Steelers Roethlisberger One Brutal Hit Away


Sep 11, 2014; Baltimore, MD, USA; Baltimore Ravens linebacker Courtney Upshaw (91) is called for roughing the passer on Pittsburgh Steelers quarterback Ben Roethlisberger (7) in the first quarter at M&T Bank Stadium. Mandatory Credit: Evan Habeeb-USA TODAY Sports

Pittsburgh Steelers quarterback Ben Roethlisberger plays a rather unique form of football that his a high yield high risk situation.  He’s a master of scrambling out of the pocket, extending plays, and throwing the ball down field for a big play.  You could even say it’s what he does best and no other can match that kind of effectiveness.  Big Ben also takes a ton of big shots to the body because of this style.

But, that’s not where the concern lies.  Most fans are willing to accept this high risk high reward scenario.  It makes for some pretty damn exciting football, and usually equates into success for the Steelers in the win column.  Where the concerns lie are the times when he’s not scrambling.  When he’s planted in the pocket and doesn’t have time to see the rush coming or react to a blown assignment – that’s where the concern is and where Ben is most vulnerable.

The Steelers have always been proud owners of a poorly built offensive line.  Some would even say that in some sick way the front office wears it like a badge of courage.  The offensive lines shaky play and injury prone players appears to have been exacerbated once Todd Haley arrived as the new offensive coordinator and began the glacial shift of getting Ben to be more of a pocket passer.  Ben has been on the receiving end of some bone shattering and head clanging shots from defensemen, and the majority of the occur when he’s planted in the pocket and a lineman blows a blocking assignment.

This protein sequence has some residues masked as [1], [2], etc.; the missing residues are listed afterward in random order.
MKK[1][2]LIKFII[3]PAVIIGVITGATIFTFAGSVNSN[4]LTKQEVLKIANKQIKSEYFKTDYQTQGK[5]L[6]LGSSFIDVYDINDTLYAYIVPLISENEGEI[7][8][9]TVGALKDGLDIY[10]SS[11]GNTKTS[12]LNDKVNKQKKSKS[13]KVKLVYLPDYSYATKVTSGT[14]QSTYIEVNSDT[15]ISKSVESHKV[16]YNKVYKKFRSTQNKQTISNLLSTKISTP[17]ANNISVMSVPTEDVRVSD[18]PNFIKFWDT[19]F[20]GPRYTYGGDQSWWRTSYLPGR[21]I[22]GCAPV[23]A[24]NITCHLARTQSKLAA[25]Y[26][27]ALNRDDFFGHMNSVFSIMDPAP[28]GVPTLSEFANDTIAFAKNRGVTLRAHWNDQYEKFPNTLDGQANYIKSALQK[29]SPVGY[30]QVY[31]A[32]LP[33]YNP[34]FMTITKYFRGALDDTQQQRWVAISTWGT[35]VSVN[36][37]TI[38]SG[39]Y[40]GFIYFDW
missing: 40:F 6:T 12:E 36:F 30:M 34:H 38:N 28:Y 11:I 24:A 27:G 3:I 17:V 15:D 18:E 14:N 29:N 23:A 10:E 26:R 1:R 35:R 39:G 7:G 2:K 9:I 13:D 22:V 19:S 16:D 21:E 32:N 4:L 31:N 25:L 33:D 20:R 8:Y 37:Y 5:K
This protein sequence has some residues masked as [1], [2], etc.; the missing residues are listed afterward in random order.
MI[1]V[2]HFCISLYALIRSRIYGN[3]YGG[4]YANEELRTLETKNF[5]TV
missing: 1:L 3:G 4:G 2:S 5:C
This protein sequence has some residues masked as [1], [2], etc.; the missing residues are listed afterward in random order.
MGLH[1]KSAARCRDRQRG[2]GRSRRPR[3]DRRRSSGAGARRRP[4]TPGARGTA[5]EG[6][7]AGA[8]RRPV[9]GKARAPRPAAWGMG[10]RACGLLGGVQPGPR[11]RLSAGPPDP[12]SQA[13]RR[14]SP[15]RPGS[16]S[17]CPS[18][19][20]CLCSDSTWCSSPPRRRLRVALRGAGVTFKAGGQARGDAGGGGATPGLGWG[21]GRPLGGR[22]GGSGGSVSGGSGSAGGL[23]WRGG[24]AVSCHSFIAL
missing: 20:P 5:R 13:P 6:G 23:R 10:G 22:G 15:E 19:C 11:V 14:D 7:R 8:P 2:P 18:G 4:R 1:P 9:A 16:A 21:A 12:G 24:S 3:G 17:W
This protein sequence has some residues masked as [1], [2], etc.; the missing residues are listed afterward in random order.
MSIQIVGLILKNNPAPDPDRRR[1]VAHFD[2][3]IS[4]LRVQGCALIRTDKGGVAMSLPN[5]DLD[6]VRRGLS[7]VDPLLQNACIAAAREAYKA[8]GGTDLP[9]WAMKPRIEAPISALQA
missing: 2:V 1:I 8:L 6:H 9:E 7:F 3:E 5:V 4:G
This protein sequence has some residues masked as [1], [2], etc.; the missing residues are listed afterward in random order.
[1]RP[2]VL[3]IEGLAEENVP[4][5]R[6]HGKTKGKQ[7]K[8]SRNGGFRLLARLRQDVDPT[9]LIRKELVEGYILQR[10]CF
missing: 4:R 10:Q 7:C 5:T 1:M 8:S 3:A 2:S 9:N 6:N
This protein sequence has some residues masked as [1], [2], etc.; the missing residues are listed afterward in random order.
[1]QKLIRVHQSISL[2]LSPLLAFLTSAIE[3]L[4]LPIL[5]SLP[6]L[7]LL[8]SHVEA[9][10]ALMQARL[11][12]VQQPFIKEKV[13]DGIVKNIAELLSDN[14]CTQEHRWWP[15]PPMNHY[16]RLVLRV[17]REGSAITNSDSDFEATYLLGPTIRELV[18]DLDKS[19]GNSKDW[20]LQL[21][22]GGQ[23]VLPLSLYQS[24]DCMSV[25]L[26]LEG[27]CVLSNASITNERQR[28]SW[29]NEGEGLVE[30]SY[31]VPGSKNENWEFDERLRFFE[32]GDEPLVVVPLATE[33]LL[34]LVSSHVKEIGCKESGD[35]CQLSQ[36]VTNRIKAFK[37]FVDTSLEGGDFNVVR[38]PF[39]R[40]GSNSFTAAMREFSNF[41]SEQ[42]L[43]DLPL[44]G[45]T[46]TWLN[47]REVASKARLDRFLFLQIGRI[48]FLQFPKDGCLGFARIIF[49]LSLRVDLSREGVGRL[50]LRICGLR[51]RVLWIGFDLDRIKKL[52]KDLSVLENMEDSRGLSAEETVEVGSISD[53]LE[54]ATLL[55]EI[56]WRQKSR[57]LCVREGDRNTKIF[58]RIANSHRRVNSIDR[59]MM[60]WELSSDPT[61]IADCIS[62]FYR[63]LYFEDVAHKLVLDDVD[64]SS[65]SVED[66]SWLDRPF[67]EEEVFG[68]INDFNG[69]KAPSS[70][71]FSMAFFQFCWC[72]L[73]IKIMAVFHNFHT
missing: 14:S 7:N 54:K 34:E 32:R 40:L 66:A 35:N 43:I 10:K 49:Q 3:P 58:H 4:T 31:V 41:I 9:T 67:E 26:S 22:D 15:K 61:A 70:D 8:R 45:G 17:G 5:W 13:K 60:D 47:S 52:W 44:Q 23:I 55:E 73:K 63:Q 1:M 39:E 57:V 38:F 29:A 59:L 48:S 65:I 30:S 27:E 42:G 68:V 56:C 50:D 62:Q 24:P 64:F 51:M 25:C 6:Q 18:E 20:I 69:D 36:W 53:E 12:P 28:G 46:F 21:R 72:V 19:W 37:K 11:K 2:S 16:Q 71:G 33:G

Last week against the Ravens, Roethlisberger took a huge shot from Courtney Upshaw early in the game.  He’s still feeling the effects of that hit.  It’s unclear if Ben sustained a diagnosable injury (like a broken rib) from that hit, but he’s not shy to mention that “It still hurts.”

Yup, and everyone is still talking about it.  Marcus Gilbert blew his assignment on Upshaw, and Upshaw delivered a shot right to the chest… with his helmet.  Ben took another hit later that evening that could have spelled disaster for the two-time Super Bowl champion.  In the Trib’s Dejan Kovacevic’s tweet above, Ben talks about almost getting slammed in the knee, but he was able to lift his leg in time.  Just in time.  Lucky.  Plain and simple.

Injury is always a risk in the NFL.  But, when your offensive line stinks so bad that they become a liability to your $100 million quarterback, you can pretty much figure that your franchise QB is one big hit away from ending his career.  And, no one knows when that will happen.  Could be next week.  Could be in the Conference Championships two years from now.

Former lineman and Titans head coach, Mike Munchak was hired to solve this problem.  There’s been nigh an example of improved play from this core of big galoots.  So who takes the fall when Ben takes the hit that ends his career?  Munchy?  Haley? Colbert?  It’s well within the realm of reality to assemble an offensive line that can consistently protect a quarterback.  Just look at the longstanding careers of Tom Brady and Peyton Manning (excuse me while I go throw up after having to use those two as examples).  Until Roethlisberger can withstand a season without getting sacked more than 30 times, it will become the legacy of this Pittsburgh Steelers front office that they were either inept in assessing talent on the front lines, or refused to protect their largest asset.  Either way the only person who will hurt the most from this will be Big Ben when he’s carted off the field for the last time.